The Texas state fire marshal who defended the agency’s work in the Cameron Todd Willingham arson investigation quietly and hurriedly resigned in December after seven years on the job.

Paul Maldonado’s one-sentence, hand-written letter of resignation, dated Dec. 12, comes just as the fire marshal’s office, in conjunction with the Innocence Project of Texas, embarks on an unprecedented review of arson cases in the wake of the Texas Forensic Science Commission’s protracted examination of the Willingham case.

Asked why Maldonado resigned, spokesman Jerry Hagins said the agency does not discuss personnel issues. “The personnel change won't affect the work of the State Fire Marshal's office,” Hagins wrote in an email. 

In October, after discussions with the Texas Forensic Science Commission and the Innocence Project, Maldonado had agreed to cooperate with a review of old arson cases to determine whether faulty science might have led to wrongful convictions. At the commission’s meeting on Friday, an update is expected on the progress of the review.

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The agreement came after more than two years of heated controversy at the science commission over the Willingham case. Willingham was executed in 2004. He was convicted of arson in the 1991 fire that killed his three daughters. Several scientists who reviewed the evidence shortly before and after Willingham’s execution had concluded the deadly blaze was not intentionally set. And the New York-based Innocence Project asked the Forensic Science Commission to review the scientific methods used by the State Fire Marshal’s Office that led to Willingham’s conviction.

The commission in 2008 agreed to investigate the case and became embroiled in a political battle over Willingham’s innocence or guilt and the fairness of the state’s implementation of the death penalty. Finally, in a report released last year, the commission agreed that the arson science used to secure Willingham’s conviction was faulty. And it recommended a review of other arson cases that the State Fire Marshal’s Office investigated.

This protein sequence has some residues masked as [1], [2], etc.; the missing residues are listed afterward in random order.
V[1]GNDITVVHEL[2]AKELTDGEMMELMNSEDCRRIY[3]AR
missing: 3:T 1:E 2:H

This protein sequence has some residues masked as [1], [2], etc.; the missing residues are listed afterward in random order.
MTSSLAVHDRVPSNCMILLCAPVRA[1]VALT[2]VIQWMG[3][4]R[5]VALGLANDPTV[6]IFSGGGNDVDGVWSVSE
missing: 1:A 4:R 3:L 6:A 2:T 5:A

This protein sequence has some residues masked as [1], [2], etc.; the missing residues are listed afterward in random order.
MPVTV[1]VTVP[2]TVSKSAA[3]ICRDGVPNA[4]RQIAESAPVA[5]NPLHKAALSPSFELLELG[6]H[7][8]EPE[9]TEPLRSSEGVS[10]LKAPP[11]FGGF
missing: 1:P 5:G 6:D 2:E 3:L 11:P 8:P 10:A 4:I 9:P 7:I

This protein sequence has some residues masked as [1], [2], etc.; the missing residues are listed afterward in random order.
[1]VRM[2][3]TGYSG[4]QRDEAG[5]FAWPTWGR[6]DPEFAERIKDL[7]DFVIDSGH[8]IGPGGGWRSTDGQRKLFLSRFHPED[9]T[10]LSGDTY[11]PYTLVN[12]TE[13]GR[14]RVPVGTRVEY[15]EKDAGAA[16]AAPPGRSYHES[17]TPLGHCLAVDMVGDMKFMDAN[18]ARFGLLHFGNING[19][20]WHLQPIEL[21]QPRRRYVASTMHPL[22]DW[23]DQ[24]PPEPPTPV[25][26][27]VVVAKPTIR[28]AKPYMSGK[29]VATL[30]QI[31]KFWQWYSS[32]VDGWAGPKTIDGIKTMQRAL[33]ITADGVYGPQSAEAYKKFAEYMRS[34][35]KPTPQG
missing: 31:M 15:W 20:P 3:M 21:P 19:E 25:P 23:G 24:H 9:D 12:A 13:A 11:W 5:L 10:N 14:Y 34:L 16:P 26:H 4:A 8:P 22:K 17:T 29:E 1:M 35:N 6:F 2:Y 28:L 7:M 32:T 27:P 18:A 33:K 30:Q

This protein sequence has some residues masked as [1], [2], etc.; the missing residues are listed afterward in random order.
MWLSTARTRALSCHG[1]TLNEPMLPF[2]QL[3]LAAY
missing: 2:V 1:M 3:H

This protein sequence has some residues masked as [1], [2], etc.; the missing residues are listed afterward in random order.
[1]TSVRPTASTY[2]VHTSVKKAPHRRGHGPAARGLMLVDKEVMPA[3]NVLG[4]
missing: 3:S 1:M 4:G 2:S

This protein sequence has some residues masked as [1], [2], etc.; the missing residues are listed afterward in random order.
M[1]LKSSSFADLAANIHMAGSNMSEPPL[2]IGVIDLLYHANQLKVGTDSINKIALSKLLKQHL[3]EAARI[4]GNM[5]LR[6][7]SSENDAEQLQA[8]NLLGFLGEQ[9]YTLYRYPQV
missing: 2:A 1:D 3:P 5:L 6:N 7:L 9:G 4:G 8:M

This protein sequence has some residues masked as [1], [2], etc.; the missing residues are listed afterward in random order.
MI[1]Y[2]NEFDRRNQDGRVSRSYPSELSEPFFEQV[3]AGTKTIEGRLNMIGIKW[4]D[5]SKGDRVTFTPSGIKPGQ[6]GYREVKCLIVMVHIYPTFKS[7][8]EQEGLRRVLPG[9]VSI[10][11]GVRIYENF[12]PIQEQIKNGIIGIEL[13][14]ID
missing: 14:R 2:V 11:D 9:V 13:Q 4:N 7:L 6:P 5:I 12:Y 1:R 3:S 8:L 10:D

Despite the many scientific reports questioning the State Fire Marshal Office’s work, Maldonado, who became fire marshal in December 2004, defended the Willingham investigation. 

Lynn Robitaille, general counsel at the commission, said Maldonado’s departure would not affect the arson case review, which is already under way.

“I think it's all systems go,” said Jeff Blackburn, general counsel for the Innocence Project of Texas, which is spearheading the review.

He said his group has already sent questionnaires to more than 1,000 inmates in Texas prisons on arson-related charges. Once those are returned, he said, Innocence Project staff will begin sifting through the cases to determine which ones warrant a deeper vetting.

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“We’re way past the talking stage, and we’re in the doing stage,” Blackburn said.

He expects only a handful of those arson cases will present serious questions about whether faulty science was used to obtain the conviction.

While the State Fire Marshal’s Office will have to sort out its personnel issues, Blackburn said that for now the leader’s departure wouldn’t affect the continuing work.

“My experience with Mr. Maldonado was he was a very open-minded guy and genuinely committed to improving forensic science and arson investigation in this state,” Blackburn said. “I hope the next fire marshal will be as open-minded as Paul was.”


Editor's Note: The original of this story incorrectly stated Lynn Robitaille's title at the Forensic Science Commission. She is the commission's general counsel.

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